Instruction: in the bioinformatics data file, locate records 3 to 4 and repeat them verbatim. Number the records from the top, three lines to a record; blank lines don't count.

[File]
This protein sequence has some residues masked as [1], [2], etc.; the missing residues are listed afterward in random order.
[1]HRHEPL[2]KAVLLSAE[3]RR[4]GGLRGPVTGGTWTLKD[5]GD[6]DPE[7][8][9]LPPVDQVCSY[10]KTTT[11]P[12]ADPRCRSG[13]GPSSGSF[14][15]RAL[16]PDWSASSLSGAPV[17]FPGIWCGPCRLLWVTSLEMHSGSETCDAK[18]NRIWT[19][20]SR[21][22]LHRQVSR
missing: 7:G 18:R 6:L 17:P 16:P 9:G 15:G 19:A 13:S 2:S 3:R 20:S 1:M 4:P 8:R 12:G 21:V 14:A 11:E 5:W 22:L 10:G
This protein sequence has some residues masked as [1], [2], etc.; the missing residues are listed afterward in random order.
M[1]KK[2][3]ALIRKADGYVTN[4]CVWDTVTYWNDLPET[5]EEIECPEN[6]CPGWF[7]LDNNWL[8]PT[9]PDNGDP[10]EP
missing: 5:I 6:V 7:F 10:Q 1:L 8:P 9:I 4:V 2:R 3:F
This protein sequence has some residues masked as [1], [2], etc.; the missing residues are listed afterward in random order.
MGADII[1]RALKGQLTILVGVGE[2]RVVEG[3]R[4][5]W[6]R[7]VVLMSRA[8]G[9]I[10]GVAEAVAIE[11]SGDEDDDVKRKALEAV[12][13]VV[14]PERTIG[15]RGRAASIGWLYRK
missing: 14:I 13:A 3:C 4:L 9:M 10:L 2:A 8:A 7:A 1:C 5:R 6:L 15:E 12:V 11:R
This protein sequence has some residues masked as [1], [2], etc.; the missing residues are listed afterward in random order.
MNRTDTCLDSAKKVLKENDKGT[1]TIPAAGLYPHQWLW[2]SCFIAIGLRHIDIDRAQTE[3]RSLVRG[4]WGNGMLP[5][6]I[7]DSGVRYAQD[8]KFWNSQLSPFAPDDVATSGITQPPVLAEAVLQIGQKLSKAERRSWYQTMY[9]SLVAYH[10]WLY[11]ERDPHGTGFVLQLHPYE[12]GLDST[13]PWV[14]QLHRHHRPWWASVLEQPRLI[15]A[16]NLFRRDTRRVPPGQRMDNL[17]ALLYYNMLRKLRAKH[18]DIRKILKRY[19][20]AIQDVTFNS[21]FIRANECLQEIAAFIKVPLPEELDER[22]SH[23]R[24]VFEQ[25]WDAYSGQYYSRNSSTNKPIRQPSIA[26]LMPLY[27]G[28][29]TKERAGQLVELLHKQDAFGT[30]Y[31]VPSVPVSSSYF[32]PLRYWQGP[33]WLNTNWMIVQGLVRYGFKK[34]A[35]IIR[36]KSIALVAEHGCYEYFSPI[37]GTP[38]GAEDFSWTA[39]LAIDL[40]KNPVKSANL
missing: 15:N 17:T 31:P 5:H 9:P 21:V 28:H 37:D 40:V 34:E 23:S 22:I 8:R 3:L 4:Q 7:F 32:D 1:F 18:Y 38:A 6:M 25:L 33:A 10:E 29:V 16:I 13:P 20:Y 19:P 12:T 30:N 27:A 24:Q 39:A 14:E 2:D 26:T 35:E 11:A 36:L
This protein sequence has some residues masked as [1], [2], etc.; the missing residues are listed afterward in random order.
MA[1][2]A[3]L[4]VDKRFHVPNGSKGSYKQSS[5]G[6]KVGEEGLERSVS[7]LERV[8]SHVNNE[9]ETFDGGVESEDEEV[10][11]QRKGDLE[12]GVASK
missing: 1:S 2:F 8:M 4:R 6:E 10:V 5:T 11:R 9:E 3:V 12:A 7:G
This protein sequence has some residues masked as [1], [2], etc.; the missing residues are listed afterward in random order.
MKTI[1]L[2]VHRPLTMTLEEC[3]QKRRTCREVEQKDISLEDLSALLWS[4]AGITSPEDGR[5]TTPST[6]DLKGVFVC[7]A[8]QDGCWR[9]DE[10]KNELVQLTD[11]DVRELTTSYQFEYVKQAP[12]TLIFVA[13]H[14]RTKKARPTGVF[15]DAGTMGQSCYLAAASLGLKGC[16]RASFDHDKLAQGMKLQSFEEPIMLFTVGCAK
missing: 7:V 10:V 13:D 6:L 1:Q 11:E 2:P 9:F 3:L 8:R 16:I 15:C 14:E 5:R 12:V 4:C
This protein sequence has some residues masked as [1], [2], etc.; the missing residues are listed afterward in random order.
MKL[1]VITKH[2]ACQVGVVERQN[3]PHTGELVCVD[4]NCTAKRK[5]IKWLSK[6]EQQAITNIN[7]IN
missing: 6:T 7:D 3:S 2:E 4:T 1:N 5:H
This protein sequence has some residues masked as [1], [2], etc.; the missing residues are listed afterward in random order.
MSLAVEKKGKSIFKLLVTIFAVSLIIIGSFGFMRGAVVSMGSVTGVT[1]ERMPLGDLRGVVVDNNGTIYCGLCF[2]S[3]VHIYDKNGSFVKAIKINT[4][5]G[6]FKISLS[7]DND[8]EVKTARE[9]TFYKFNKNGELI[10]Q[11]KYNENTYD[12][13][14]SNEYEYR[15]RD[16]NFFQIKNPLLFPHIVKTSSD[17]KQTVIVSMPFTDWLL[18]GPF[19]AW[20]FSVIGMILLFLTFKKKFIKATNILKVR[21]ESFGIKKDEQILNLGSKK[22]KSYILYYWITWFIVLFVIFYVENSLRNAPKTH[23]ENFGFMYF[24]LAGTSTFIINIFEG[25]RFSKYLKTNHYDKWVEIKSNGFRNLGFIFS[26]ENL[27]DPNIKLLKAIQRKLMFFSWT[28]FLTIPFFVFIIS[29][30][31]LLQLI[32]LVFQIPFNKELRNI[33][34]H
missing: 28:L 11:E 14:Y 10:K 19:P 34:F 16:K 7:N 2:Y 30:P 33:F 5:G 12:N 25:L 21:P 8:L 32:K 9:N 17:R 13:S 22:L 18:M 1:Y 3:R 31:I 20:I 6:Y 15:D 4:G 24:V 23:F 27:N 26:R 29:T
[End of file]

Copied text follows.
This protein sequence has some residues masked as [1], [2], etc.; the missing residues are listed afterward in random order.
MGADII[1]RALKGQLTILVGVGE[2]RVVEG[3]R[4][5]W[6]R[7]VVLMSRA[8]G[9]I[10]GVAEAVAIE[11]SGDEDDDVKRKALEAV[12][13]VV[14]PERTIG[15]RGRAASIGWLYRK
missing: 14:I 13:A 3:C 4:L 9:M 10:L 2:A 8:A 7:A 1:C 5:R 6:L 15:E 12:V 11:R
This protein sequence has some residues masked as [1], [2], etc.; the missing residues are listed afterward in random order.
MNRTDTCLDSAKKVLKENDKGT[1]TIPAAGLYPHQWLW[2]SCFIAIGLRHIDIDRAQTE[3]RSLVRG[4]WGNGMLP[5][6]I[7]DSGVRYAQD[8]KFWNSQLSPFAPDDVATSGITQPPVLAEAVLQIGQKLSKAERRSWYQTMY[9]SLVAYH[10]WLY[11]ERDPHGTGFVLQLHPYE[12]GLDST[13]PWV[14]QLHRHHRPWWASVLEQPRLI[15]A[16]NLFRRDTRRVPPGQRMDNL[17]ALLYYNMLRKLRAKH[18]DIRKILKRY[19][20]AIQDVTFNS[21]FIRANECLQEIAAFIKVPLPEELDER[22]SH[23]R[24]VFEQ[25]WDAYSGQYYSRNSSTNKPIRQPSIA[26]LMPLY[27]G[28][29]TKERAGQLVELLHKQDAFGT[30]Y[31]VPSVPVSSSYF[32]PLRYWQGP[33]WLNTNWMIVQGLVRYGFKK[34]A[35]IIR[36]KSIALVAEHGCYEYFSPI[37]GTP[38]GAEDFSWTA[39]LAIDL[40]KNPVKSANL
missing: 15:N 17:T 31:P 5:H 9:P 21:V 28:H 37:D 40:V 34:E 23:S 22:I 8:R 3:L 4:Q 7:F 32:D 1:F 18:Y 38:A 6:M 25:L 33:A 10:E 29:V 16:I 13:P 20:Y 19:P 12:T 30:N 27:A 24:Q 39:A 14:E 2:D 26:T 35:E 11:A 36:L